Mac m = Mac.getInstance("HmacSHA256");
      m.init(new SecretKeySpec(khmac, "HmacSHA256"));
      // Perform HMAC-SHA256 across kLEN || SALT || IV || CIPHERTEXT
      byte[] hmac = m.doFinal(Arrays.copyOfRange(os, 0, os.length - 32));
      // Add the calculated HMAC to the end of the output string
      System.arraycopy(hmac, 0, os, 81 + ciphertext.length, 32);
      // Return Base64 encoded string
      return new String(encodeBase64(os));
    }
    else {
      throw new Exception(keyLength + " bit encryption requires Java Cryptography Extension Unlimited Strength Jurisdiction Policy Files");
    }
  }

The decryption is the opposite but we don’t do anything unless the HMAC is valid:

  1. We decode the string using Base64, confirm the string meets the minimum length requirements, extract the SALT and HMAC which we then use to derive the key using the provided password using PBKDF2 with the same parameters as before (using the last 256 bits as the HMAC key).
  2. We then use HMAC-SHA256 to generate a HMAC across the decoded string (everything except the HMAC) using the key derived from PBKDF2. We then use a time constant comparison function (to mitigate the risk of timing attacks) to verify our generated HMAC matches the HMAC at the end of the encoded string.
  3. We then retrieve the used key length from the beginning of the string, the IV and the ciphertext and decrypt it using AES using the derived AES key from PBKDF2 (first 128 or 256 bits, depending on key length).
  public String decrypt(String eos, String password) throws Exception {
    // Base64 decode the provided string
    byte[] os = decodeBase64(eos.toCharArray());

    // Check we have a minimum length > length(kLEN || SALT || IV || HMAC)
    if (os.length > 113) {
      // Recover 64 byte salt
      byte[] salt = Arrays.copyOfRange(os, 1, 65);
      // Derive 512 bits of output from PBKDF2 using HMAC-SHA512
      byte[] dkey = PBKDF2WithHmacSHA512(password, salt, PBKDF2Iterations, 512);
      // Take the last 256 bits as our HMAC key
      byte[] khmac = Arrays.copyOfRange(dkey, 32, 64);

      Mac m = Mac.getInstance("HmacSHA256");
      m.init(new SecretKeySpec(khmac, "HmacSHA256"));
      // Generate a HMAC of all the data excluding the provided HMAC
      byte[] chmac = m.doFinal(Arrays.copyOfRange(os, 0, os.length - 32));
      byte[] hmac = Arrays.copyOfRange(os, os.length - 32, os.length);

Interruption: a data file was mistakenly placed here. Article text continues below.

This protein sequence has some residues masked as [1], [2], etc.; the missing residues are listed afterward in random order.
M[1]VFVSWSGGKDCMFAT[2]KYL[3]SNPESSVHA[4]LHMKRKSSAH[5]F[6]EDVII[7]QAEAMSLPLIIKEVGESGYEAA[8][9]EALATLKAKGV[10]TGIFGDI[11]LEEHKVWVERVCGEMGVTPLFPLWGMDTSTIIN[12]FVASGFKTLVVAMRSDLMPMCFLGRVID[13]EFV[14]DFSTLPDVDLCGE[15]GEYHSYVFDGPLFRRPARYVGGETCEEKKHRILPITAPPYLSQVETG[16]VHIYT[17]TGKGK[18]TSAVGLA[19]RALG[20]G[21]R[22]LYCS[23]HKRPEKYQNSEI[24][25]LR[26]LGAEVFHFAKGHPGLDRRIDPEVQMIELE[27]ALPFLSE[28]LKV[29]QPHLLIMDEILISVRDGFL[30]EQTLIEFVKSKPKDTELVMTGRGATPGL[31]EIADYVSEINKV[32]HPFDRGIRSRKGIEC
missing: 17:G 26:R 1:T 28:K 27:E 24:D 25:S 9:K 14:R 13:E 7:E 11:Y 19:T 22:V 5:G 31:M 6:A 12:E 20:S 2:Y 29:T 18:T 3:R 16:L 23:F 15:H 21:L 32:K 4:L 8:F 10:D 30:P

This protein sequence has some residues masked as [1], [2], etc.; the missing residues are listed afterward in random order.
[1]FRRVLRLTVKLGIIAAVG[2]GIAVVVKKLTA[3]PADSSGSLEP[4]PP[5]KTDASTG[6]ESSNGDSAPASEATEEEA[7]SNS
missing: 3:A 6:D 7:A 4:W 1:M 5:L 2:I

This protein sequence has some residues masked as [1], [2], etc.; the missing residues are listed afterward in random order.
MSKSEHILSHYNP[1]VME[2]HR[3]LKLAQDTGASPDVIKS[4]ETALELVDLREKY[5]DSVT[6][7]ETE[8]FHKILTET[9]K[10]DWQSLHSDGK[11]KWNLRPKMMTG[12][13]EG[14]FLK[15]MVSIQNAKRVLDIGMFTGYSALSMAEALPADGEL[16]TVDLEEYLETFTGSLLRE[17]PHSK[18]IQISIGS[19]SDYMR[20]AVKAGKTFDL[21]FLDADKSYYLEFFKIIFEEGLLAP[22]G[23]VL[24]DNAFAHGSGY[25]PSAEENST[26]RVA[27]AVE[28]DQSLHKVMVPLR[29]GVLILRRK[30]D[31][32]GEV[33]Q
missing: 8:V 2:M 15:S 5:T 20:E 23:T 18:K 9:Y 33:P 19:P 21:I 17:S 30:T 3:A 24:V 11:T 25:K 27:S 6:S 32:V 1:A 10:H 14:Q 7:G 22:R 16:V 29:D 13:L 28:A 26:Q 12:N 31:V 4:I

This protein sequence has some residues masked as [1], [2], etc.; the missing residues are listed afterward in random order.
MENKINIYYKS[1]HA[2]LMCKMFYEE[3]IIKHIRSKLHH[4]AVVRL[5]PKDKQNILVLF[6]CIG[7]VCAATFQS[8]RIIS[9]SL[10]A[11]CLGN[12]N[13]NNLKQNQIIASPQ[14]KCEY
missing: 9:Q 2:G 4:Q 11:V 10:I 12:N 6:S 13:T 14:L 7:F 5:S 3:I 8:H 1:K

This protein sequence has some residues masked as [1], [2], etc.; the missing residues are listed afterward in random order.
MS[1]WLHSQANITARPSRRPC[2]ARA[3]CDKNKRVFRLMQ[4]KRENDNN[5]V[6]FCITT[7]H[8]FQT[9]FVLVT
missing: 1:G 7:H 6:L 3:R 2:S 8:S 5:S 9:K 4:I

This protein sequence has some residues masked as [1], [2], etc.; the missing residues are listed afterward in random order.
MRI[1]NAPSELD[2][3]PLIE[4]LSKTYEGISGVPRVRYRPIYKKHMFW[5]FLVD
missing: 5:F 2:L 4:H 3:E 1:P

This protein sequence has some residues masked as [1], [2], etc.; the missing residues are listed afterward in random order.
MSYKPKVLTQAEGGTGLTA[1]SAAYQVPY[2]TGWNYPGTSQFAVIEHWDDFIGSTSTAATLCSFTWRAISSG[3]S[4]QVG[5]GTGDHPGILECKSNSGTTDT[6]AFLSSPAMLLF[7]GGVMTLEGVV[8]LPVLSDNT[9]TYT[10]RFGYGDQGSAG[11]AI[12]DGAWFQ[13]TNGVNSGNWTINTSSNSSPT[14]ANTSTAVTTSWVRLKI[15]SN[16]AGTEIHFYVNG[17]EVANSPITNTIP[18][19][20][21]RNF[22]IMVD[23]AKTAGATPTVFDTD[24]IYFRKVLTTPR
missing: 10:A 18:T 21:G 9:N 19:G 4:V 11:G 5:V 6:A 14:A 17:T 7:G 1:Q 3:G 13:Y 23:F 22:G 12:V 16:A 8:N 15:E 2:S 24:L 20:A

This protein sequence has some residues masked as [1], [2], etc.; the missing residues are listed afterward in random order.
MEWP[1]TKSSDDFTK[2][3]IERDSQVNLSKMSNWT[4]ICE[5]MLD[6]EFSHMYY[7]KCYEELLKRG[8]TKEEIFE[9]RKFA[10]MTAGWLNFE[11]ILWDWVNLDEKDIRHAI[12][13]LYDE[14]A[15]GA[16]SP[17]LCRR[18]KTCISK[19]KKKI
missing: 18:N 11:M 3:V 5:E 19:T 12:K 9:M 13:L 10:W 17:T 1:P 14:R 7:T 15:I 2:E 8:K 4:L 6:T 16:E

// This is a time constant comparison function
      if (MessageDigest.isEqual(hmac, chmac)) {
        // Retrieve the key length (we know this hasn't been tampered with as it is included as part of the HMAC)
        int keyLength = os[0] * 8;
        // Check the recipient is allowed to decrypt the specific key length
        if (keyLength <= Cipher.getMaxAllowedKeyLength("AES")) {
          // Extract the AES Key, IV and ciphertext from the encoded string
          byte[] kaes = Arrays.copyOfRange(dkey, 0, (keyLength / 8));
          byte[] iv = Arrays.copyOfRange(os, 65, 81);
          byte[] ciphertext = Arrays.copyOfRange(os, 81, os.length - 32);

          // Decrypt the ciphertext using AES and the specified key length
          Cipher c = Cipher.getInstance("AES/CTR/NoPadding");
          c.init(Cipher.DECRYPT_MODE, new SecretKeySpec(kaes, "AES"), new IvParameterSpec(iv));
          byte[] plaintext = c.doFinal(ciphertext);
          // Return the decrypted string
          return new String(plaintext, StandardCharsets.UTF_8);
        }
        else {
          throw new Exception(keyLength + " bit encryption requires Java Cryptography Extension Unlimited Strength Jurisdiction Policy Files");
        }
      }
      else {
        throw new Exception("failed HMAC validation - maybe incorrect password?");
      }
    }
    throw new Exception("unexpected encrypted string length - too short");
  }

Java 8 provides a native implementation of PBKDF2 using HMAC-SHA512 and Base64 routines but unfortunately Java 7 doesn’t. I have included the above routines in a TemplateFx_AES class which contains the necessary helper routines for Java 7 that are used in TemplateFx.